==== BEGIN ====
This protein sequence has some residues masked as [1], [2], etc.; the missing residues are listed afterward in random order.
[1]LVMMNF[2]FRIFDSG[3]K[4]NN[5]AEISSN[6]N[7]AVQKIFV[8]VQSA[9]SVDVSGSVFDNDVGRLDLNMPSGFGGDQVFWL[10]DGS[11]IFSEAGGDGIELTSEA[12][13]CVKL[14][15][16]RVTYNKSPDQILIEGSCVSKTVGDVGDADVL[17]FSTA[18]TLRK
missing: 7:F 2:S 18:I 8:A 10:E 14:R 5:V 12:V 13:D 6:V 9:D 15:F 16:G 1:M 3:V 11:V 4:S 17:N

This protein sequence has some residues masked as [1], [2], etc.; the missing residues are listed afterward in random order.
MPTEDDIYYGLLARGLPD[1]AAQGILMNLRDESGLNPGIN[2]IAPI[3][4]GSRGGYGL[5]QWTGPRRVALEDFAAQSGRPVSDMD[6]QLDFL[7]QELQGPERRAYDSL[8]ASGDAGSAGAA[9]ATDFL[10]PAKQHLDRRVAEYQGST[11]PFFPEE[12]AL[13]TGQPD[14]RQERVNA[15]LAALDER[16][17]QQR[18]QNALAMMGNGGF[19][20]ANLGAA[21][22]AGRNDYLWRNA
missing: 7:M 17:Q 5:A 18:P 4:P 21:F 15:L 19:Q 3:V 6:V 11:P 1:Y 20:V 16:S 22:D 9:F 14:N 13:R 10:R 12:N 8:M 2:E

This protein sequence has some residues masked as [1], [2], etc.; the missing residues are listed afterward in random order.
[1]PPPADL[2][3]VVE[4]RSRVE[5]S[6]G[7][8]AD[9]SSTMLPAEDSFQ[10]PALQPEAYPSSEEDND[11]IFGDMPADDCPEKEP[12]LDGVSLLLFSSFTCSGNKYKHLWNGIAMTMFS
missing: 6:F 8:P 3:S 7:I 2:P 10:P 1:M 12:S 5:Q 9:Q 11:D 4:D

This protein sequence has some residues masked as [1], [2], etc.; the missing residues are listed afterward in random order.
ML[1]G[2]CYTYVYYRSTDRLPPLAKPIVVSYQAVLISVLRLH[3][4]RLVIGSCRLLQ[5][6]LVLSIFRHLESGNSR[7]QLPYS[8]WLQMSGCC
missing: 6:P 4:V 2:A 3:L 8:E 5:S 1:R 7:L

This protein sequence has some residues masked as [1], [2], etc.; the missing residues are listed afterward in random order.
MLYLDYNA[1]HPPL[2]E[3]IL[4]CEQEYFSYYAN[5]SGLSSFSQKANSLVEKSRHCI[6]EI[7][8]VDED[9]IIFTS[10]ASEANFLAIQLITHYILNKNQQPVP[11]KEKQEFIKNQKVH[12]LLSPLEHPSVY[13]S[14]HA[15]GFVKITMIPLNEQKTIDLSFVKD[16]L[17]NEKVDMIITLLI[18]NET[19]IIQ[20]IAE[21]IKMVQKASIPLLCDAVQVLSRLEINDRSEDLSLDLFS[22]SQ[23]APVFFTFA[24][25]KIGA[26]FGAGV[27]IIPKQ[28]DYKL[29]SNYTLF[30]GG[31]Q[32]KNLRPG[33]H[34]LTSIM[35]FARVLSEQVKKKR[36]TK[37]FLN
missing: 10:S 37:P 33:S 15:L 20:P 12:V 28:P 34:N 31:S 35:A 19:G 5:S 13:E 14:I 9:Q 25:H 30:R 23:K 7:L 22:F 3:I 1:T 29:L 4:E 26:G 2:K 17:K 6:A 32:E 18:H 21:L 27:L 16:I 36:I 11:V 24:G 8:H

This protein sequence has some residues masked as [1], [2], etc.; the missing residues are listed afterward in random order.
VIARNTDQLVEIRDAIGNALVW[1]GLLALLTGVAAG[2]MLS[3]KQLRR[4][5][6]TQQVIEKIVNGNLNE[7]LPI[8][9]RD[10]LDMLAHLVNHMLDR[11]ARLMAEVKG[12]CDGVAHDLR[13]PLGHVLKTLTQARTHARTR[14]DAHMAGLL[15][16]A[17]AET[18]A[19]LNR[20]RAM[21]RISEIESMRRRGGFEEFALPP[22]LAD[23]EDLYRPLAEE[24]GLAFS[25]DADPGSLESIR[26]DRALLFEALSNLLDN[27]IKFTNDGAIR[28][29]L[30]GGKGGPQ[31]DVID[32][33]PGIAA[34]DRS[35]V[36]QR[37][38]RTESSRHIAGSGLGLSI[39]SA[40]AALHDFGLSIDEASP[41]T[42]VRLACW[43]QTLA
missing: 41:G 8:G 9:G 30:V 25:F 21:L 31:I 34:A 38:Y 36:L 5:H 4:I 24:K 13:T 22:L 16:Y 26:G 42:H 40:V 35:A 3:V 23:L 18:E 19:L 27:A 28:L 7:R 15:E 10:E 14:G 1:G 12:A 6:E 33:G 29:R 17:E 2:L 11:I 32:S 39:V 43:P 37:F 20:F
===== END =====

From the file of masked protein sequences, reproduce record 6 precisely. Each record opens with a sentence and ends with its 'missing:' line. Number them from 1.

This protein sequence has some residues masked as [1], [2], etc.; the missing residues are listed afterward in random order.
VIARNTDQLVEIRDAIGNALVW[1]GLLALLTGVAAG[2]MLS[3]KQLRR[4][5][6]TQQVIEKIVNGNLNE[7]LPI[8][9]RD[10]LDMLAHLVNHMLDR[11]ARLMAEVKG[12]CDGVAHDLR[13]PLGHVLKTLTQARTHARTR[14]DAHMAGLL[15][16]A[17]AET[18]A[19]LNR[20]RAM[21]RISEIESMRRRGGFEEFALPP[22]LAD[23]EDLYRPLAEE[24]GLAFS[25]DADPGSLESIR[26]DRALLFEALSNLLDN[27]IKFTNDGAIR[28][29]L[30]GGKGGPQ[31]DVID[32][33]PGIAA[34]DRS[35]V[36]QR[37][38]RTESSRHIAGSGLGLSI[39]SA[40]AALHDFGLSIDEASP[41]T[42]VRLACW[43]QTLA
missing: 41:G 8:G 9:G 30:V 25:F 21:L 31:I 34:A 38:Y 36:L 5:H 4:I 24:K 13:T 22:L 16:Y 26:G 42:H 40:V 35:A 3:V 23:L 18:E 19:L 27:A 28:L 7:R 15:E 10:E 14:G 1:G 12:A 6:E 33:G 29:R 17:E 2:L 11:I 32:S 39:V 43:P 37:F 20:F